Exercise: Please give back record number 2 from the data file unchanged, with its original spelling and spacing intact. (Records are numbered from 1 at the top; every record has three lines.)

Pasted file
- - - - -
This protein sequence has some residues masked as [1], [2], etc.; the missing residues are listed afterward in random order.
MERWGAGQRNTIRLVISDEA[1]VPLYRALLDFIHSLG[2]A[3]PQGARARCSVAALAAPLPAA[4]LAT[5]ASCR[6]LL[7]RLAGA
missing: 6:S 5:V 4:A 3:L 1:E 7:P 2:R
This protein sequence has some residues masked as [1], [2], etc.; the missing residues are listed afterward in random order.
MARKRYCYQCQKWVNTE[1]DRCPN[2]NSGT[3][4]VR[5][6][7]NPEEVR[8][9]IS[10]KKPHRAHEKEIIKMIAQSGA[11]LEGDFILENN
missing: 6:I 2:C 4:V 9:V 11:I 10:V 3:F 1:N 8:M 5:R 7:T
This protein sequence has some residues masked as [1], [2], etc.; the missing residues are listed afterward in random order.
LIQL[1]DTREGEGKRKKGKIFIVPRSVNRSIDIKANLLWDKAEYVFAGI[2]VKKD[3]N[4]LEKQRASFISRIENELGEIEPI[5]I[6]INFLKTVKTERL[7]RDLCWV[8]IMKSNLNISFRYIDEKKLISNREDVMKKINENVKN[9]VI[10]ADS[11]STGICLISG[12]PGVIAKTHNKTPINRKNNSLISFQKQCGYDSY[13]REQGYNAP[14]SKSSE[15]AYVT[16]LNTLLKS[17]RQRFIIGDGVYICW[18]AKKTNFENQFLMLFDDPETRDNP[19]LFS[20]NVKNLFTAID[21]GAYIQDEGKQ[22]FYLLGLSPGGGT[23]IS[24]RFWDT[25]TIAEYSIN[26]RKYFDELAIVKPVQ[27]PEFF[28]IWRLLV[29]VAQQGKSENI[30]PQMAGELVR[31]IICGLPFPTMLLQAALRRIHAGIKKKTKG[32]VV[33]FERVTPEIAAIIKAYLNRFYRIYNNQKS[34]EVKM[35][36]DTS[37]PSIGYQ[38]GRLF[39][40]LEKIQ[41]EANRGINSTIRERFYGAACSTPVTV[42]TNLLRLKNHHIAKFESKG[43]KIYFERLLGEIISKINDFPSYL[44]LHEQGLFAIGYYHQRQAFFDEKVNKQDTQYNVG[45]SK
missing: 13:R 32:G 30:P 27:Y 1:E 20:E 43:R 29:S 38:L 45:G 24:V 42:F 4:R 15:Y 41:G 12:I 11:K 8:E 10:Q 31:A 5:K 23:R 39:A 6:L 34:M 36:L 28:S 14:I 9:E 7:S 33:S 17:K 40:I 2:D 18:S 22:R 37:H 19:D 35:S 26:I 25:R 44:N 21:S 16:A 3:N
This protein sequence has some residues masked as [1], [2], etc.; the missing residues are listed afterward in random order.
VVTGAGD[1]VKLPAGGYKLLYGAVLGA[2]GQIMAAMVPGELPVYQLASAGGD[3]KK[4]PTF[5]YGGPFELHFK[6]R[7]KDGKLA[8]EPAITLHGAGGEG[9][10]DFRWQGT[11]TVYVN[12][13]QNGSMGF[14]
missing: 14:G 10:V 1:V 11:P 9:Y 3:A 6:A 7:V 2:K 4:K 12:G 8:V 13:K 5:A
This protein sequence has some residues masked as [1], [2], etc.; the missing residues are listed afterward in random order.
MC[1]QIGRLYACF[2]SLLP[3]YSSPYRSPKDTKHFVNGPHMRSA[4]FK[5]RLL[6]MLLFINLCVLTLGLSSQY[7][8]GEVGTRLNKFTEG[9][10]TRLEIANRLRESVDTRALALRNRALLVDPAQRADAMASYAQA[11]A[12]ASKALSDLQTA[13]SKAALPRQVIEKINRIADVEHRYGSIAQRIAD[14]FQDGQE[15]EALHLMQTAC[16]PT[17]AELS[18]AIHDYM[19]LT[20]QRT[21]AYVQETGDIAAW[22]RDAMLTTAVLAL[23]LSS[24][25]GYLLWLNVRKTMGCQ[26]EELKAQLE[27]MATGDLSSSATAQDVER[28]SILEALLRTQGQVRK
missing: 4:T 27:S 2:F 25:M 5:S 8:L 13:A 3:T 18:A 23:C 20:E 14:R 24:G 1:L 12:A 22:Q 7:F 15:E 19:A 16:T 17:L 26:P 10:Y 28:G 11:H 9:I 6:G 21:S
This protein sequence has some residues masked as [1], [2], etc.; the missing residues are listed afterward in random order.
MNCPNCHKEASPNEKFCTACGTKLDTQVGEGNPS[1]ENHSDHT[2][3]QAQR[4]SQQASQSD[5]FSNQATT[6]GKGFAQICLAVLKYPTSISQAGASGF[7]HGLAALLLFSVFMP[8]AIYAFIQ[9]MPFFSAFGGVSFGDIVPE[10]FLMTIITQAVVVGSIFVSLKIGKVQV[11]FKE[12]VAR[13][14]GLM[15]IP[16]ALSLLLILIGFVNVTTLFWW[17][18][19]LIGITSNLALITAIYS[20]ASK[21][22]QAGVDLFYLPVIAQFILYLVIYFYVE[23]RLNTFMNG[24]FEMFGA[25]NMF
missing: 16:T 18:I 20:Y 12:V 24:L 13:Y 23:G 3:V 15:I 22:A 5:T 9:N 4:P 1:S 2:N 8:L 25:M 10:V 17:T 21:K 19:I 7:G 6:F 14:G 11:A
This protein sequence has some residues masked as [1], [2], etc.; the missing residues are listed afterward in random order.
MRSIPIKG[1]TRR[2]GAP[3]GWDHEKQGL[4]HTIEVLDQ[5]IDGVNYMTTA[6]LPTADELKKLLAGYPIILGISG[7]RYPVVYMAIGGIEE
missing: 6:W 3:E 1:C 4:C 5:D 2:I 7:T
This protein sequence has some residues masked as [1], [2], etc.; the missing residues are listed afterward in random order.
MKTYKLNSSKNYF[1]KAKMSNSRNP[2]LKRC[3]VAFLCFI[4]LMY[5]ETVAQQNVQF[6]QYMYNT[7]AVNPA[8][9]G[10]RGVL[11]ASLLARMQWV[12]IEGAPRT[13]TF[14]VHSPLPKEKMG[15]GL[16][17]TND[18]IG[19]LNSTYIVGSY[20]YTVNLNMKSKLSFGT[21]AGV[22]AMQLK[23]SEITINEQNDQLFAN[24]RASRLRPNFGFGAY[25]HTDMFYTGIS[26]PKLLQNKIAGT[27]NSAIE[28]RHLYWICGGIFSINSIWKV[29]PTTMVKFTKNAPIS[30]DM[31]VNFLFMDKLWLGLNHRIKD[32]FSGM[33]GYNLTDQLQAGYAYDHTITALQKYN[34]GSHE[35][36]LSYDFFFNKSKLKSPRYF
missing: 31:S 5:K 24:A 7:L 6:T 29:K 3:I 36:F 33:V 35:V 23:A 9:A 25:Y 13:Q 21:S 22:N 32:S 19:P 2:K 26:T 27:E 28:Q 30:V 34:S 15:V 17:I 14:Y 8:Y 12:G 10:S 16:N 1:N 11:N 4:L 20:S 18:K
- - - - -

This protein sequence has some residues masked as [1], [2], etc.; the missing residues are listed afterward in random order.
MARKRYCYQCQKWVNTE[1]DRCPN[2]NSGT[3][4]VR[5][6][7]NPEEVR[8][9]IS[10]KKPHRAHEKEIIKMIAQSGA[11]LEGDFILENN
missing: 6:I 2:C 4:V 9:V 11:I 10:V 3:F 1:N 8:M 5:R 7:T